- An up-to-date plan for what you will do in the event of an outbreak in your workplace. This includes nominating a member of staff as the single point of contact who will contact local public health teams. You can find more information and resources on handling outbreaks in the section on COVID-19 cases in the workplace.
- Ensuring that workers, customers and visitors who feel unwell do not come to the workplace. By law, businesses must not require a self-isolating worker to work anywhere other than where they are self-isolating (normally their home).
- Risks arising from periods of closure. If your building is unoccupied or has reduced occupancy during a period of restrictions, you should take steps to manage any risks that could arise when reopening (for example, by reviewing HSE’s guidance on the risk of legionella).
- The impact of your policies on groups who have protected characteristics, and to those who are more at risk of being infected with COVID-19 or have a higher risk of serious illness. You can find more information in the guidance on protecting people who are defined on medical grounds as extremely vulnerable. You may also wish to refer to any relevant guidance produced by your sector, such as the 7 Inclusive Principles for Arts & Cultural Organisations.
- Managing risk in any unusual workplaces. This could include specialist construction or archaeological sites, where it can be necessary for people to work in close contact in enclosed spaces (such as excavation trenches and roof spaces). You should consider ways to modify the work area or working practices to mitigate risk, and may find relevant advice in the guidance for construction and outdoor work.
Event organisers should also consider the risk factors identified by the Events Research Programme when undertaking risk assessments for their particular event or premises. These are set out in the additional risk guidance for event organisers.
Risks to consider
Aerosol and droplet transmission
The main way of spreading COVID-19 is through close contact with an infected person. When someone with COVID-19 breathes, speaks, coughs or sneezes, they release particles (droplets and aerosols) containing the virus that causes COVID-19. These particles can be breathed in by another person.
To reduce aerosol transmission, consider:
- How best to increase ventilation in your facility. There are different ways of providing ventilation, including mechanical ventilation using fans and ducts, natural ventilation which relies on passive flow through openings (doors, windows, vents) or a combination of the two. Open doors, windows and air vents where possible, to improve natural ventilation.
- Identifying any poorly ventilated spaces and taking steps to improve fresh air flow in these areas. A CO2 monitor could help you assess whether a space is poorly ventilated, and if you should switch on additional mechanical ventilation or open windows. If you can’t improve ventilation in poorly ventilated spaces, consider restricting the number of people in these spaces or stop using them if possible.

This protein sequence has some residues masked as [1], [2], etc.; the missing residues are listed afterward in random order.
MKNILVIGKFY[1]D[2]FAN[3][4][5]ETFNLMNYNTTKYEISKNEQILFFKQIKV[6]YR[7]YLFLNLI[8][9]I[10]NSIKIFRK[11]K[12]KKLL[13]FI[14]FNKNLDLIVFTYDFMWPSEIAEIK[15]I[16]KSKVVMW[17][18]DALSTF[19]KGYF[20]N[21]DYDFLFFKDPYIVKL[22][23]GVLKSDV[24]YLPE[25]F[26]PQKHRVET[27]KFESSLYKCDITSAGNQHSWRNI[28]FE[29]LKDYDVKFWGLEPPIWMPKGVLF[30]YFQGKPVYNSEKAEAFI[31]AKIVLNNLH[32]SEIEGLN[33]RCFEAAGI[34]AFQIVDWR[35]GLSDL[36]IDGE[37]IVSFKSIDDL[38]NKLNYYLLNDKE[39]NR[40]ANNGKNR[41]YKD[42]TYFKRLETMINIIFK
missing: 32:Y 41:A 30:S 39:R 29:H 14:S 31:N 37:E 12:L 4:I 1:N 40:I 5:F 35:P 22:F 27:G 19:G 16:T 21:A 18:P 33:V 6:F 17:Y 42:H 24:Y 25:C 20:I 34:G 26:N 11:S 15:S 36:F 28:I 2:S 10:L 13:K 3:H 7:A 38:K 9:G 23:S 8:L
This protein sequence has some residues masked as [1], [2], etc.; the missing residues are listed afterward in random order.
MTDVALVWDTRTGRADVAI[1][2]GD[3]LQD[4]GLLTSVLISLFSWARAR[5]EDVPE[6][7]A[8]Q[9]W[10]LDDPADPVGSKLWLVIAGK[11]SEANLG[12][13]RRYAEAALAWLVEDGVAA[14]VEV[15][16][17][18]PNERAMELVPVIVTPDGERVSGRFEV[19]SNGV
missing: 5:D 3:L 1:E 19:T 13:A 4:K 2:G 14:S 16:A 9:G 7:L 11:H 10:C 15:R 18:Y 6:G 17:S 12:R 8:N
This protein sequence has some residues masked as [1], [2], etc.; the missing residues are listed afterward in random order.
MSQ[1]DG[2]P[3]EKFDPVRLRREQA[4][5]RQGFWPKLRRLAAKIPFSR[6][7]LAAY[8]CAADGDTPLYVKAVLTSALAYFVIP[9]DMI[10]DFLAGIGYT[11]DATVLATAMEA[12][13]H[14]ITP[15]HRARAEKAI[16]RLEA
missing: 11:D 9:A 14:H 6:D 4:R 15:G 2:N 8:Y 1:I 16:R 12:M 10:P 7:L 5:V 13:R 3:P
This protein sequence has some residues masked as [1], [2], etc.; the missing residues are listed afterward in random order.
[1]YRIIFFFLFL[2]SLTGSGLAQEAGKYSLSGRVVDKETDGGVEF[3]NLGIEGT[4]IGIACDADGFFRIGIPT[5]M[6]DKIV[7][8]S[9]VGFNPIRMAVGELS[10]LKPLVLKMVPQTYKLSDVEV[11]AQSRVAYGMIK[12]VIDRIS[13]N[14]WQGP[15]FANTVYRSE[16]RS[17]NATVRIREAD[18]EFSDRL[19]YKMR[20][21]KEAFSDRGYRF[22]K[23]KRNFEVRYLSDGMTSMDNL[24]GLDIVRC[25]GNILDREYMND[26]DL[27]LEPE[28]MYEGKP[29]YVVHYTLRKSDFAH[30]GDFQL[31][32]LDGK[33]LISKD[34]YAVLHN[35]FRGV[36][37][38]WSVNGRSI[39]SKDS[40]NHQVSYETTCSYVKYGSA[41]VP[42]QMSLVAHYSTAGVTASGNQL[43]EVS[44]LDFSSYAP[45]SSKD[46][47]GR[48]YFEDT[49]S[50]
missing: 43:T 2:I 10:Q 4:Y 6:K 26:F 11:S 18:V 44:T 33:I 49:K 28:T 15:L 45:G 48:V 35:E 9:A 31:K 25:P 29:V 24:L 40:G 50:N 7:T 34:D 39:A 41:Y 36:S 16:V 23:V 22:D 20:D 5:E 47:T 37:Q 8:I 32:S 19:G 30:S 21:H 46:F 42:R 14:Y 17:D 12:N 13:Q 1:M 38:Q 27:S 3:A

- Encouraging the use of outdoor space wherever possible.
To reduce droplet transmission, consider:
- Putting in place measures to reduce contact between people, particularly between customers and workers. Where practical, measures could include:
- Keeping the activity time involved as short as possible.
- Using screens or barriers to separate people (which can be beneficial if placed between people who will come into close proximity with each other) or using back-to-back or side-to-side working for your staff, instead of face-to-face.
- Reducing the number of people your workers have contact with, for example by using fixed teams, partnering or cohorting so that each person works with only a few others.
- Recommending the use of face coverings by workers or customers, particularly in enclosed and crowded spaces. From Step 4, there is no longer a legal requirement for staff and customers to wear face coverings in any setting, so you should review the section on face coverings to understand what this would mean for your business.
Surfaces and belongings can also be contaminated with COVID-19, when people who are infected cough or sneeze near them or if they touch them.
To reduce surface transmission, consider:
- Advising customers and workers to wash their hands or use hand sanitiser frequently. This is particularly important before and after touching shared objects or surfaces that other people touch regularly.
- Maintaining regular cleaning of surfaces, particularly surfaces that people touch regularly.
- Providing additional handwashing facilities and hand sanitiser, particularly in high-traffic or higher-risk areas, such as reception and entrance foyers, doorways, lifts and bathroom facilities.
Additional guidance for event organisers
The Events Research Programme identified the following risks associated with specific settings or events, though it is important to recognise that not all of these risks are associated with every venue or setting. You should consider taking additional steps to manage risk if the event site or venue includes one or more of the factors below.